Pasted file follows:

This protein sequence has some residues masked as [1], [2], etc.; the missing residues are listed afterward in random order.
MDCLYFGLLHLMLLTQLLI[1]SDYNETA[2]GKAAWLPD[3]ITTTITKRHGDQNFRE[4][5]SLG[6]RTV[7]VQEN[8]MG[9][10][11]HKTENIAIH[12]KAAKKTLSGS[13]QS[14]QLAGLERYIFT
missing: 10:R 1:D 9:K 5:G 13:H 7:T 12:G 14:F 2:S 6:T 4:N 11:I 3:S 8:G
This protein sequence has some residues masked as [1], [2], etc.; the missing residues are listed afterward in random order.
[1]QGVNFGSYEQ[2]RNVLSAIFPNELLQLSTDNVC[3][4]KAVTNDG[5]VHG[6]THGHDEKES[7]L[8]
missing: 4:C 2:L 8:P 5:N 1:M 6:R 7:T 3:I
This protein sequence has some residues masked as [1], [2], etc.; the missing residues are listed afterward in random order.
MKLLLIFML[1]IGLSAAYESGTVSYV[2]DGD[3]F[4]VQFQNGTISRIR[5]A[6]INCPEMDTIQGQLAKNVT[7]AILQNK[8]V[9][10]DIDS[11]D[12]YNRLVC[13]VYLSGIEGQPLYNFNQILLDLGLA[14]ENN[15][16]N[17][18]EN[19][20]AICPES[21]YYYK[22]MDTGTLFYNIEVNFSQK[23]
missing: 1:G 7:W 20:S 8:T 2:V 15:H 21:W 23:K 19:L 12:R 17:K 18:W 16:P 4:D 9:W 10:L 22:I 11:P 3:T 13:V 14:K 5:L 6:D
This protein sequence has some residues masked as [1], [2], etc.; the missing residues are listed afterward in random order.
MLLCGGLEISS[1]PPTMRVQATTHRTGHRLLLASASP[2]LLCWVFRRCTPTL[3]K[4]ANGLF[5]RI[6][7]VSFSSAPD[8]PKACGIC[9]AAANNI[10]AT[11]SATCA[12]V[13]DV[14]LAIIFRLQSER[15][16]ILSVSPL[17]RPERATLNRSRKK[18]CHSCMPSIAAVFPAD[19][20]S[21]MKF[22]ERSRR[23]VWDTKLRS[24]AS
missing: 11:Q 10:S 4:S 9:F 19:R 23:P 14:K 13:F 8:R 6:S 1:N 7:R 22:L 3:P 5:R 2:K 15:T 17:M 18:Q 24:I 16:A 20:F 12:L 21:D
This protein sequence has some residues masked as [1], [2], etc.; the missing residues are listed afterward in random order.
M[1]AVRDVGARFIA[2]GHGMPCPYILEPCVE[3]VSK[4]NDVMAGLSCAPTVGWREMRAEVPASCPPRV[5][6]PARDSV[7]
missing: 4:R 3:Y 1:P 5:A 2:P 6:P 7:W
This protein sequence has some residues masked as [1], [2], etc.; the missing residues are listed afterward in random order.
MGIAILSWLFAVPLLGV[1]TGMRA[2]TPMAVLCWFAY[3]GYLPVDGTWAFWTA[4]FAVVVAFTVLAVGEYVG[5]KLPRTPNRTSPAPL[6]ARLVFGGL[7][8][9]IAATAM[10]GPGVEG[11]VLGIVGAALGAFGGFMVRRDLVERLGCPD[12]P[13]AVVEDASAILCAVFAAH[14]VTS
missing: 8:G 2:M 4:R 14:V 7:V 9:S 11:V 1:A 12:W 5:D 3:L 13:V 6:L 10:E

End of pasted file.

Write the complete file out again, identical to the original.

This protein sequence has some residues masked as [1], [2], etc.; the missing residues are listed afterward in random order.
MDCLYFGLLHLMLLTQLLI[1]SDYNETA[2]GKAAWLPD[3]ITTTITKRHGDQNFRE[4][5]SLG[6]RTV[7]VQEN[8]MG[9][10][11]HKTENIAIH[12]KAAKKTLSGS[13]QS[14]QLAGLERYIFT
missing: 10:R 1:D 9:K 5:G 13:H 7:T 12:G 14:F 2:S 6:T 4:N 11:I 3:S 8:G
This protein sequence has some residues masked as [1], [2], etc.; the missing residues are listed afterward in random order.
[1]QGVNFGSYEQ[2]RNVLSAIFPNELLQLSTDNVC[3][4]KAVTNDG[5]VHG[6]THGHDEKES[7]L[8]
missing: 4:C 2:L 8:P 5:N 1:M 6:R 7:T 3:I
This protein sequence has some residues masked as [1], [2], etc.; the missing residues are listed afterward in random order.
MKLLLIFML[1]IGLSAAYESGTVSYV[2]DGD[3]F[4]VQFQNGTISRIR[5]A[6]INCPEMDTIQGQLAKNVT[7]AILQNK[8]V[9][10]DIDS[11]D[12]YNRLVC[13]VYLSGIEGQPLYNFNQILLDLGLA[14]ENN[15][16]N[17][18]EN[19][20]AICPES[21]YYYK[22]MDTGTLFYNIEVNFSQK[23]
missing: 1:G 7:W 20:S 8:T 2:V 15:H 21:W 23:K 19:L 12:R 17:K 18:W 16:P 4:D 9:W 10:L 22:I 11:P 3:T 13:V 14:K 5:L 6:D
This protein sequence has some residues masked as [1], [2], etc.; the missing residues are listed afterward in random order.
MLLCGGLEISS[1]PPTMRVQATTHRTGHRLLLASASP[2]LLCWVFRRCTPTL[3]K[4]ANGLF[5]RI[6][7]VSFSSAPD[8]PKACGIC[9]AAANNI[10]AT[11]SATCA[12]V[13]DV[14]LAIIFRLQSER[15][16]ILSVSPL[17]RPERATLNRSRKK[18]CHSCMPSIAAVFPAD[19][20]S[21]MKF[22]ERSRR[23]VWDTKLRS[24]AS
missing: 11:Q 10:S 4:S 9:F 19:R 23:P 14:K 13:F 8:R 6:S 1:N 7:R 22:L 3:P 5:R 2:K 15:T 17:M 18:Q 24:I 16:A 20:F 12:L 21:D
This protein sequence has some residues masked as [1], [2], etc.; the missing residues are listed afterward in random order.
M[1]AVRDVGARFIA[2]GHGMPCPYILEPCVE[3]VSK[4]NDVMAGLSCAPTVGWREMRAEVPASCPPRV[5][6]PARDSV[7]
missing: 4:R 3:Y 1:P 5:A 2:P 6:P 7:W
This protein sequence has some residues masked as [1], [2], etc.; the missing residues are listed afterward in random order.
MGIAILSWLFAVPLLGV[1]TGMRA[2]TPMAVLCWFAY[3]GYLPVDGTWAFWTA[4]FAVVVAFTVLAVGEYVG[5]KLPRTPNRTSPAPL[6]ARLVFGGL[7][8][9]IAATAM[10]GPGVEG[11]VLGIVGAALGAFGGFMVRRDLVERLGCPD[12]P[13]AVVEDASAILCAVFAAH[14]VTS
missing: 8:G 2:M 4:R 14:V 7:V 9:S 11:V 1:A 12:W 5:D 3:L 13:V 6:L 10:E